Table 1: Binding energy position of both filled and empty molecular levels as a function of the porphyrin film thickness.

  1 ML thick sample 20 ML thick sample
R-HOMO 1.50 ± 0.01 eV 1.76 ± 0.01 eV
Ph-HOMO 3.80 ± 0.01 eV 4.00 ± 0.01 eV
R-LUMO 0.6 ± 0.3 eV 0.8 ± 0.3 eV
Ph-LUMO 3.6 ± 0.3 eV 3.7 ± 0.3 eV


An organic Zn-TPP film was grown under UHV conditions in a special chamber devoted to the sublimation of molecules. The porphyrin films were deposited at RT on a freshly prepared Fe(001)-p(1×1)O substrate, whose topmost layer can be considered prototypical of the wide class of thin MO films. The ultrathin oxide layer is able to decouple the molecules from the buried iron substrate. The reduced molecule–substrate interaction allows preservation of the main electronic properties of the Zn-TPP porphyrins. This means that the HOMO and LUMO levels of the organic film are placed close to the characteristic energy values of the unperturbed molecule. In this paper, the filled and empty states of the organic film were studied and the formation of the interface dipole was analyzed. These results are interesting in view of applications of ultrathin Zn-TPP films in organic devices, where the alignment of the HOMO and LUMO levels of the molecule with the substrate bands play a crucial role in charge transport.


The experimental apparatus consists of a multichamber ultrahigh vacuum (UHV, base pressure in the 10−8 Pa range) system described elsewhere [19], coupled to a chamber devoted to organic molecular beam epitaxy (OMBE). The OMBE chamber was designed and built in collaboration with 5Pascal srl. (via Boccaccio 108, 20090 Trezzano sul Naviglio, Milano, Italy). The OMBE system is equipped with four Knudsen cells, whose crucibles are controlled within 0.5 °C. One of the cells is filled with Zn-TPP molecules provided by Sigma-Aldrich and purified in vacuum by several cycles of annealing at 150 °C and flashes at 310 °C, until the pressure in the OMBE chamber was stable in the low 10−7 Pa range. The molecule sublimation was achieved at a temperature of 300 °C and the molecular flux (0.5 ML/min, where 1 ML is 3.06 Å [11]) was measured by a quartz microbalance. The Fe(001) substrate was kept at room temperature during the porphyrin sublimation.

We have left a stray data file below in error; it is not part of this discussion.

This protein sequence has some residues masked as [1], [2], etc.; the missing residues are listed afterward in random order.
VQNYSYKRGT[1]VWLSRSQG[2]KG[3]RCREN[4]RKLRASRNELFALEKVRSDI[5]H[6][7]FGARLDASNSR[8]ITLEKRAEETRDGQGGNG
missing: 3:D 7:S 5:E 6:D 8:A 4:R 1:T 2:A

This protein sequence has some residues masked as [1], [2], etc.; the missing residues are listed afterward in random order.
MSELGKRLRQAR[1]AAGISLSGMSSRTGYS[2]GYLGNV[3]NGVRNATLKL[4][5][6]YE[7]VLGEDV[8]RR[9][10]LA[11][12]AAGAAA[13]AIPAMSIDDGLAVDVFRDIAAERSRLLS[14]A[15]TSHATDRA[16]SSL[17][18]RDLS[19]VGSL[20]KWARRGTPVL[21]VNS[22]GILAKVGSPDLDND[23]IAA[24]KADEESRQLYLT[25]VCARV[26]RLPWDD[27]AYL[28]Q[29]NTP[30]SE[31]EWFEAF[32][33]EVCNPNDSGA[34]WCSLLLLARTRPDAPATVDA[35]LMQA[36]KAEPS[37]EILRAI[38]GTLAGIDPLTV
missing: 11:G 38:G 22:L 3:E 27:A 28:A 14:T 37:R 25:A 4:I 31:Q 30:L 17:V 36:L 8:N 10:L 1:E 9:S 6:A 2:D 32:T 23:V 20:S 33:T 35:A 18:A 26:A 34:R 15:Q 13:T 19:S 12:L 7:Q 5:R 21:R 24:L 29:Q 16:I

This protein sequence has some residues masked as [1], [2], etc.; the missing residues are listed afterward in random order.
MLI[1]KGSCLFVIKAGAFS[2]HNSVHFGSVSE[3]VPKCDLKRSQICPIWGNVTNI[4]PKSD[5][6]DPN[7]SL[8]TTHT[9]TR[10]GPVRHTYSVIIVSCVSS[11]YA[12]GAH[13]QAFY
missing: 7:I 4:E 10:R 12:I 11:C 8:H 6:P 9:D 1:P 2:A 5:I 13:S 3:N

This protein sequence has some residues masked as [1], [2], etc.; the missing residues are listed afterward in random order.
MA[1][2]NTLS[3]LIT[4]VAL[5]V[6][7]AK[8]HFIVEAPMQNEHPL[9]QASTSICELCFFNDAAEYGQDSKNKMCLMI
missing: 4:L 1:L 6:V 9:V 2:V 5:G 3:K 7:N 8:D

The Fe(001)-p(1×1)O fresh surface was prepared by exposing the clean Fe(001) surface to few Langmuir of molecular oxygen followed by annealing at 630 °C, as reported in the literature [20,21].

Ultraviolet photoemission spectroscopy (UPS) was performed by exciting electrons out of the sample at normal emission with a UV radiation (hν = 21.2 eV) and detecting them by means of a 150 mm hemispherical analyzer (SPECS GmbH) [11], having an energy resolution of about 50 meV. A GaAs(001) photocathode, prepared according to standard procedures [22,23], was used for inverse photoemission spectroscopy (IPES), operating in the isochromatic mode, by detecting 9.6 eV photons with a band-pass detector [24-26]. The IPES energy resolution is about 700 meV. All the experiments reported here were achieved under negligible charging conditions during electron spectroscopy data acquisition. The position of the vacuum level was obtained by adding the photon energy to the low-energy secondary electron cutoff acquired with the sample at negative bias (−10 V).

Supporting Information

Supporting Information File 1: Additional experimental information.
Format: PDF Size: 375.0 KB Download


The authors are grateful to G. Berti, A. Brambilla and M. Celeri for useful discussions. Support of this work by the FIRB project no. RBAP115AYN is gratefully acknowledged.